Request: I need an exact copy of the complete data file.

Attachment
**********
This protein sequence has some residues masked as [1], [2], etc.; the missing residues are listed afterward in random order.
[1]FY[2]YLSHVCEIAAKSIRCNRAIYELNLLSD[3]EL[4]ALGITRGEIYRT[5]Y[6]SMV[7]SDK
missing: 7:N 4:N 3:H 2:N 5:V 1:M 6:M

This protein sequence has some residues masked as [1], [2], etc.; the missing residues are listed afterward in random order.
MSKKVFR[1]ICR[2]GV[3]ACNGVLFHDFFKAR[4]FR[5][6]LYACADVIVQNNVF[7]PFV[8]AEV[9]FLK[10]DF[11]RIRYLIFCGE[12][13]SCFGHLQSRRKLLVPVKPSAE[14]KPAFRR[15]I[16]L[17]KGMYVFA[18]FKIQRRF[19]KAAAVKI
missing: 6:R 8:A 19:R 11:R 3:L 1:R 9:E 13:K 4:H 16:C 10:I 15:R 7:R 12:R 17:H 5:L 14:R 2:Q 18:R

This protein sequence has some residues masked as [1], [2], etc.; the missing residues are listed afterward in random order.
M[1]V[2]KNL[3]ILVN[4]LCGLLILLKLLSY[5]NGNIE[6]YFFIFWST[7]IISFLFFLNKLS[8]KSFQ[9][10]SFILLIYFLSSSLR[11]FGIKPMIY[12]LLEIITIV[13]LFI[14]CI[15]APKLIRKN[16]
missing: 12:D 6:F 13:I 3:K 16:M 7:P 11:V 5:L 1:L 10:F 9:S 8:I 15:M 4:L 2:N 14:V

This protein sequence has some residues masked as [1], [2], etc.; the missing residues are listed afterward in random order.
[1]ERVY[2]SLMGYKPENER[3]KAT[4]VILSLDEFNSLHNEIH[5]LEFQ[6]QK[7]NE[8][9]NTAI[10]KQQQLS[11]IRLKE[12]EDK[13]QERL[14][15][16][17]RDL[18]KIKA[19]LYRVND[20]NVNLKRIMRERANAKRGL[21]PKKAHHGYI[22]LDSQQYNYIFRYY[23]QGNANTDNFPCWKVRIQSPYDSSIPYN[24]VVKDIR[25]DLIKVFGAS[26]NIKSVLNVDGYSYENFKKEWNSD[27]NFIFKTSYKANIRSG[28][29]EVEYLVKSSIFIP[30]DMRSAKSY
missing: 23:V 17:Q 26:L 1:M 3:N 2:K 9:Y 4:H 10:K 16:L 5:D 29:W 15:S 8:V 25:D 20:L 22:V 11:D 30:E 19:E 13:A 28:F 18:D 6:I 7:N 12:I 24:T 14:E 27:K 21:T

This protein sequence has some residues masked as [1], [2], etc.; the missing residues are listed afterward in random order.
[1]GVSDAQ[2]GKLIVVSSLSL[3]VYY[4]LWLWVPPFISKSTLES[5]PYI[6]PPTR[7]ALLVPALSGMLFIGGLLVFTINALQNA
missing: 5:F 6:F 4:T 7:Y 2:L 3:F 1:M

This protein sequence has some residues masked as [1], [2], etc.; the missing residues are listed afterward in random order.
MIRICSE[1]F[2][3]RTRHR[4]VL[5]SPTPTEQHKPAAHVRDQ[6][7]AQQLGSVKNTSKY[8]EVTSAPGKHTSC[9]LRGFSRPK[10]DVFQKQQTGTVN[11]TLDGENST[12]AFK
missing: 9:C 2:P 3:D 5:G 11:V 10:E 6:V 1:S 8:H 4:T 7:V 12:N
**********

This protein sequence has some residues masked as [1], [2], etc.; the missing residues are listed afterward in random order.
[1]FY[2]YLSHVCEIAAKSIRCNRAIYELNLLSD[3]EL[4]ALGITRGEIYRT[5]Y[6]SMV[7]SDK
missing: 7:N 4:N 3:H 2:N 5:V 1:M 6:M

This protein sequence has some residues masked as [1], [2], etc.; the missing residues are listed afterward in random order.
MSKKVFR[1]ICR[2]GV[3]ACNGVLFHDFFKAR[4]FR[5][6]LYACADVIVQNNVF[7]PFV[8]AEV[9]FLK[10]DF[11]RIRYLIFCGE[12][13]SCFGHLQSRRKLLVPVKPSAE[14]KPAFRR[15]I[16]L[17]KGMYVFA[18]FKIQRRF[19]KAAAVKI
missing: 6:R 8:A 19:R 11:R 3:L 1:R 9:E 13:K 4:H 16:C 10:I 15:R 7:R 12:R 17:H 5:L 14:R 2:Q 18:R

This protein sequence has some residues masked as [1], [2], etc.; the missing residues are listed afterward in random order.
M[1]V[2]KNL[3]ILVN[4]LCGLLILLKLLSY[5]NGNIE[6]YFFIFWST[7]IISFLFFLNKLS[8]KSFQ[9][10]SFILLIYFLSSSLR[11]FGIKPMIY[12]LLEIITIV[13]LFI[14]CI[15]APKLIRKN[16]
missing: 12:D 6:F 13:I 3:K 16:M 7:P 11:V 5:L 1:L 10:F 9:S 8:I 15:M 4:L 2:N 14:V

This protein sequence has some residues masked as [1], [2], etc.; the missing residues are listed afterward in random order.
[1]ERVY[2]SLMGYKPENER[3]KAT[4]VILSLDEFNSLHNEIH[5]LEFQ[6]QK[7]NE[8][9]NTAI[10]KQQQLS[11]IRLKE[12]EDK[13]QERL[14][15][16][17]RDL[18]KIKA[19]LYRVND[20]NVNLKRIMRERANAKRGL[21]PKKAHHGYI[22]LDSQQYNYIFRYY[23]QGNANTDNFPCWKVRIQSPYDSSIPYN[24]VVKDIR[25]DLIKVFGAS[26]NIKSVLNVDGYSYENFKKEWNSD[27]NFIFKTSYKANIRSG[28][29]EVEYLVKSSIFIP[30]DMRSAKSY
missing: 23:V 17:Q 26:L 1:M 3:N 2:K 9:Y 4:H 10:K 16:L 5:D 29:W 15:S 8:V 25:D 20:L 22:V 11:D 30:E 19:E 13:A 28:F 18:D 6:I 7:N 12:I 24:T 14:E 27:K 21:T

This protein sequence has some residues masked as [1], [2], etc.; the missing residues are listed afterward in random order.
[1]GVSDAQ[2]GKLIVVSSLSL[3]VYY[4]LWLWVPPFISKSTLES[5]PYI[6]PPTR[7]ALLVPALSGMLFIGGLLVFTINALQNA
missing: 5:F 6:F 4:T 7:Y 2:L 3:F 1:M

This protein sequence has some residues masked as [1], [2], etc.; the missing residues are listed afterward in random order.
MIRICSE[1]F[2][3]RTRHR[4]VL[5]SPTPTEQHKPAAHVRDQ[6][7]AQQLGSVKNTSKY[8]EVTSAPGKHTSC[9]LRGFSRPK[10]DVFQKQQTGTVN[11]TLDGENST[12]AFK
missing: 9:C 2:P 3:D 5:G 11:V 10:E 6:V 1:S 8:H 4:T 7:V 12:N